Yesterday I promised to tell you more about how I asked for help, and what kind of help I got. Because I believe it will benefit you the next time you need help. Plus, what else am I going to do all day? I’m confined to bed until at least Friday, so I might as well be of some service while passing the time.
But first, a quick shout out to my beloved sister — Happy Birthday today, sis! Enjoy your trip, love you bunches. xoxoxo
OK, now back to our regularly scheduled programming.
Naturally, I’ll be talking about my surgery. Feel free to map this guidance onto whatever upcoming challenge you’re facing. It’ll still be highly relevant and beneficial. Capisce?
As the surgery was approaching, I started to look at my fears and anxieties. Yes, I have both. Anyone who tells you they don’t, is full of it. Becoming more aware and enlightened doesn’t mean being free from fear, it just means being less willing to let it run/ruin your life, and being better equipped to address or dissolve it.
So I looked at my fears, and believe it or not, I didn’t have many about the surgery itself. I had checked out my doc pretty well (how did people do this prior to the internet? It’s times like these I really appreciate living in the age of technology) both in person and online reviews and I felt very confident about his skills and experience. Plus, I liked the guy, and that never hurts. But my biggest fears were around the 12 weeks of no exercise.
I kept thinking about all the weight I had lost, and what would happen if I suddenly stopped exercising (a necessary part of successful recovery). Yes, I could swim or whatever other alternative to walking/jogging, but not for at least 8 weeks. And would I be so bored sitting in bed all day that I would do nothing but eat? Most likely bonbons?
Another big fear I had was about the pain. My doc had said “it will be the same amount of pain as breaking a bone, since that’s what we’re doing.” But I was that anomole of a kid who’s never broken a bone. So it was truly an unknown. And an unknown pain, in many ways, is far worse than a known pain.
Finally, the remaining fear was around writing. Remember I wrote that first novel in November? Well, it’s going to be a six-book series (first book launching this summer — stay tuned or join my mailing list to be among the first to know exactly when), and what better time to write book #2 than while I’m laid up in bed for weeks straight, looking for something to do? EXCEPT that walking outside in the beautiful Colorado sunshine is part of my writing process. So how’s that gonna work, exactly?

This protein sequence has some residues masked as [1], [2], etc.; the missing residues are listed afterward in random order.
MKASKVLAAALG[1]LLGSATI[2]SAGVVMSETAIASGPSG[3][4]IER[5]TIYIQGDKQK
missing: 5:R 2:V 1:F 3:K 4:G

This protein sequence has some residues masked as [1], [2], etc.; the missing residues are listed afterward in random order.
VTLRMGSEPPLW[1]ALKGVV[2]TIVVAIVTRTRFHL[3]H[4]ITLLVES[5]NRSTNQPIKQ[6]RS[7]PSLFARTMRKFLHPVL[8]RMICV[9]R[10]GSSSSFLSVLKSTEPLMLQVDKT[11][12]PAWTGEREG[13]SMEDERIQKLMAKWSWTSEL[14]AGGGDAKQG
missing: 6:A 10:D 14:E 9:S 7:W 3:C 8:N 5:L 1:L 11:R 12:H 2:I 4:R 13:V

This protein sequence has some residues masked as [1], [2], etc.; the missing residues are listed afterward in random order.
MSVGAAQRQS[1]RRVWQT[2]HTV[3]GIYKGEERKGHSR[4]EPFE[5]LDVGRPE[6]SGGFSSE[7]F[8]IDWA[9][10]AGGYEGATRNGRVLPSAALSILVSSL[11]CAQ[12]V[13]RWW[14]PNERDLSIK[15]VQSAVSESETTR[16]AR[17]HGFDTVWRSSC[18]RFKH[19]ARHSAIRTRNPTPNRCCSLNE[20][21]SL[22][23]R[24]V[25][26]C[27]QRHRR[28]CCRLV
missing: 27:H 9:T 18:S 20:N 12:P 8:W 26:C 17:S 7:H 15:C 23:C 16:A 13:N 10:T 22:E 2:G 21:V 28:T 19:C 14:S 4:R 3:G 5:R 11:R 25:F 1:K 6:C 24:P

Those were my “big three.” And yes, I could have cleared them myself (and the 3rd one, I did) and yes, I could have done nothing and just suffered with the fear of unknown and unexpected, but instead I called out for help.
I did have one other not-as-big concern: sedation. My only prior surgeries were my 3 c-sections, and those were all either spinals or epidurals — I was awake and conscious throughout the whole thing. So the idea of being put under (even though it was twilight, which I later found out while signing the consent that it still has a shitload of risks, just not as many as general anesthesia) was making me a little nervous. AND the fact that in all 3 of my c-sections, my darling husband was right there at my side, but now, in this surgery, he would be out in the waiting room, and I wouldn’t see him until it was over.
Then it hit me. There was a way I could have a familiar face in the OR with me. My next door neighbor (a WONDERFUL family) is an anesthesiologist and I talked to her about whether she would be comfortable with that, and if it was possible to request her. That was easy as pie and I swear the nurses in pre-op were even nicer to me once they found out I was her next-door neighbor. 🙂
I then turned to my friend for help next.
My good friend and Pranic healer worked with my body on two levels: one around maintaining (or even, furthering — we shall see) my pre-surgery weight loss efforts, and the other, around preparing my body for surgery, instructing the bones and tissues to heed my doc’s instructions and expedite recovery, in the most optimal manner possible.
As you can imagine, after this I felt much better.
But I still had a little (just a touch, really) anxiety about the surgery itself, and the subsequent pain that would follow.
So I called out to my HIY group and asked if anyone wanted to participate in an intention experiment. I gave them the specifics and the time of my upcoming surgery and asked them to send healing energy, in whatever way they preferred.
Nearly all of them responded, and sent healing in different modalities (Reiki, coning and MAP, white light, intention, energy, etc.) and here I am now, recovering nicely and with a better outcome than even my physician anticipated.